After leaving power in 2016, Cameron began working in the private sector

Cameron, the politician who lost Brexit, returns to the British government as Foreign Secretary

PHOTO/POOL/AFP/TOBY MELVILLE - (De izq. a dcha.) El primer ministro británico Rishi Sunak, los ex primeros ministros británicos Liz Truss, Boris Johnson, Theresa May, David Cameron, Gordon Brown, Tony Blair y John Major asisten a la ceremonia del Domingo del Recuerdo en el Cenotafio de Whitehall, en el centro de Londres, el 12 de noviembre de 2023
PHOTO/POOL/AFP/TOBY MELVILLE - (L-R) British Prime Minister Rishi Sunak, former British Prime Ministers Liz Truss, Boris Johnson, Theresa May, David Cameron, Gordon Brown, Tony Blair and John Major attend the Remembrance Sunday ceremony at the Cenotaph in Whitehall, central London, on November 12, 2023

David Cameron, the former British Prime Minister who lost the Brexit referendum in 2016, made a surprise entry into the Conservative government of Rishi Sunak on Monday as the new Foreign Secretary, following his appointment as Lord Mayor. 

As anything is possible in politics, Cameron entered today as an MP in the House of Lords (upper), a necessary step to hold a position in the Executive, after he resigned as Prime Minister and MP in 2016 following the consultation on leaving the European Union. 

An admirer of the neoliberalism of Margaret Thatcher, the 'iron lady' who was in power between 1979 and 1990, Cameron supported the campaign for Britain to remain in the EU. 

In addition to having advocated remaining in the EU - in contrast to the 'Brexit' position of his new boss, Sunak - the new head of British diplomacy has already been criticised for allegedly favouring further rapprochement with China. 

After leaving office in 2016, Cameron (2010-2016) began working in the private sector and received a large income from lecturing on Brexit. 

In his role as a lobbyist for business, he became embroiled in a scandal that seemed to bury any future aspirations: his lobbying of ministers to get his paymaster, Greensill Capital, included in the government's emergency lending programme during the COVID pandemic.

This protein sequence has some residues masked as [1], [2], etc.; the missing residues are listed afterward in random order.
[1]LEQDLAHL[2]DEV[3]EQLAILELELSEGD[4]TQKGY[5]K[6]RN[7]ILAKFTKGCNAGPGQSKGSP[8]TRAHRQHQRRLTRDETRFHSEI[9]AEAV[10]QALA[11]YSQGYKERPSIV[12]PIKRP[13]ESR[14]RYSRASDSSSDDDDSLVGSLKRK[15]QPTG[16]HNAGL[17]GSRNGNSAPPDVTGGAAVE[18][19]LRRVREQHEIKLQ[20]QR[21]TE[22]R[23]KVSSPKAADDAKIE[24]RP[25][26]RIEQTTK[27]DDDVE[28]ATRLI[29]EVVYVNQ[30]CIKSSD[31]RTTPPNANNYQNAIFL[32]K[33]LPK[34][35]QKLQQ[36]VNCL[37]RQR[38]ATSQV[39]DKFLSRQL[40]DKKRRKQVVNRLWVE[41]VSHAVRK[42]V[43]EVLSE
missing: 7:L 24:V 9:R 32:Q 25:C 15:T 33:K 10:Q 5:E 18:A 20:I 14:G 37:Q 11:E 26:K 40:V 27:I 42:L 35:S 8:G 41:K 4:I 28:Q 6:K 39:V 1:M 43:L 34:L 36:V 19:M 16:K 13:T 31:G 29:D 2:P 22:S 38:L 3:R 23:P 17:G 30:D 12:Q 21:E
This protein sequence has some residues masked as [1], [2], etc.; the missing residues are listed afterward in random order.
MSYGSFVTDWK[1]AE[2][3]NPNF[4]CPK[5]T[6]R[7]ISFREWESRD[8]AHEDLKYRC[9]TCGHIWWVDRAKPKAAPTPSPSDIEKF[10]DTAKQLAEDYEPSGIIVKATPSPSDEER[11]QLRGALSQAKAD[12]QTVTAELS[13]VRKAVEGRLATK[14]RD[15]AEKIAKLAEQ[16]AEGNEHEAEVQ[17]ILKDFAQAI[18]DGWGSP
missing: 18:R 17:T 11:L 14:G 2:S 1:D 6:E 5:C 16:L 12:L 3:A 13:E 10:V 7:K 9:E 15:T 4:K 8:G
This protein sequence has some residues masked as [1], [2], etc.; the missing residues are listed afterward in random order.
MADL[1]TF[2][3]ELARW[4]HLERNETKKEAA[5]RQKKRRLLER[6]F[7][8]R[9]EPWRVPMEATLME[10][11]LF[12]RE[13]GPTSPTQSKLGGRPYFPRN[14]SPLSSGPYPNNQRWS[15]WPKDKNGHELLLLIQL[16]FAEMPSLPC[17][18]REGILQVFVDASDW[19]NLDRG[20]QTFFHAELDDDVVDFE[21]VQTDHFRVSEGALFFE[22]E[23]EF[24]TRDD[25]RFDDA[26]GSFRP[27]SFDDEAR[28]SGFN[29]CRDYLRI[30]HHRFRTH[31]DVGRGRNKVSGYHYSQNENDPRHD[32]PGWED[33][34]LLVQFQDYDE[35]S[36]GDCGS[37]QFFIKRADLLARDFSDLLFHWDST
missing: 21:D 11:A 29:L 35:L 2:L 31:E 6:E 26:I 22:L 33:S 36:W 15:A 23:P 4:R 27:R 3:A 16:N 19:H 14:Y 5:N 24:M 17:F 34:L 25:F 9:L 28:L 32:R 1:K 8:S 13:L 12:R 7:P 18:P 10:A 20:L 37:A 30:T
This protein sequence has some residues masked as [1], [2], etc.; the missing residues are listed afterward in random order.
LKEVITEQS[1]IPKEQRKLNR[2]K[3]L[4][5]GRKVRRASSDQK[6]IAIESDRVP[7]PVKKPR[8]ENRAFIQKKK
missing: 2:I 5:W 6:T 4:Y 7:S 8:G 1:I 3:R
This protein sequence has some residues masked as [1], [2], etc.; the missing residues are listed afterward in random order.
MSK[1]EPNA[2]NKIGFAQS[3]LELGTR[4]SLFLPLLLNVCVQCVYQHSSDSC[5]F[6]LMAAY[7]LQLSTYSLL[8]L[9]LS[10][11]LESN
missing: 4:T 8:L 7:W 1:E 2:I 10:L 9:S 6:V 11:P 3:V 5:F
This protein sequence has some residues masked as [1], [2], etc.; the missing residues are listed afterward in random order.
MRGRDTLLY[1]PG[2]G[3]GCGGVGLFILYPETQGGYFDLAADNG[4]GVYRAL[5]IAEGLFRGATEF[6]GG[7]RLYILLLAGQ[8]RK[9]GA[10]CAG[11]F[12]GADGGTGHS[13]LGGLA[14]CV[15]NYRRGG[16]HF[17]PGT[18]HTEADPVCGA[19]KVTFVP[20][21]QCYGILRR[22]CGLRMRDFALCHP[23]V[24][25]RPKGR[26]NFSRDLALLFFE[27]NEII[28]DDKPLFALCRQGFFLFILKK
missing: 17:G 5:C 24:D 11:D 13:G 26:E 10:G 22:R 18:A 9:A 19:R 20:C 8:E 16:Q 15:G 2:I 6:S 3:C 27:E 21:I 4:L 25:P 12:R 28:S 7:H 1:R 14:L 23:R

The controversy led to a rewriting of the UK's lobbying rules, but, as is now clear, it did not end the political career of Cameron, who is seen in some quarters as a unifying and popular figure among the Tories. 

Born into an aristocratic family 

Born in London on 9 October 1966, Cameron comes from an aristocratic family and his ancestors were related to King William IV (1765-1837) of England, although his paternal roots are from the Scottish county of Aberdeenshire. 

After attending the elite Eton College outside London, Cameron studied philosophy, politics and economics at Brasenose College, Oxford University in England, where he was noted for his oratorical skills and his advocacy of conservatism. 

He was a member of Oxford's elite Bullingdon Club, famous for the drunkenness of its students and the property damage they caused on their sprees. 

After graduating from Oxford, his father got him a job as a clerk in a Hong Kong company, where he stayed for just three months before returning to London to enter politics. 

David Cameron married Samantha Sheffield in 1996, from an aristocratic background, with whom he had four children, Ivan (who died in 2009 aged six), Nancy (2004), Arthur (2006) and Florence (2010). 

Economics adviser before becoming an MP 

Cameron was a special adviser to former British finance minister Norman Lamont under John Major before making his first attempt to become a member of the House of Commons in 1997 for the English constituency of Stafford, but his aspiration was thwarted by Labour's landslide victory. 

He had to wait until the 2001 general election to enter Parliament, which he did representing the constituency of Witney in the English county of Oxfordshire. 

From then on, his career was meteoric and, following Labour's victory in the 2005 general election, he was elected leader of the party, replacing Michael Howard. 

After more than ten years of Labour governments and with the UK in economic trouble, Cameron came to power in May 2010, but had to ally with the Liberal Democrats because he did not win enough seats to govern alone. 

His measures also included granting the now former Scottish chief minister Alex Salmond of the Scottish Nationalist Party (SNP) the possibility of calling a plebiscite on Scottish independence. 

Thus, on 15 October 2012, he agreed with Salmond to hold this historic referendum and allowed the word independence to be included in the referendum question. 

This decision, seen by many analysts as a real miscalculation, ended up working out well for him. 

On 18 September 2014, the Scots rejected Scottish independence in a referendum, which, if successful, would have meant the end of the Act of Union of 1707, which united the region with England.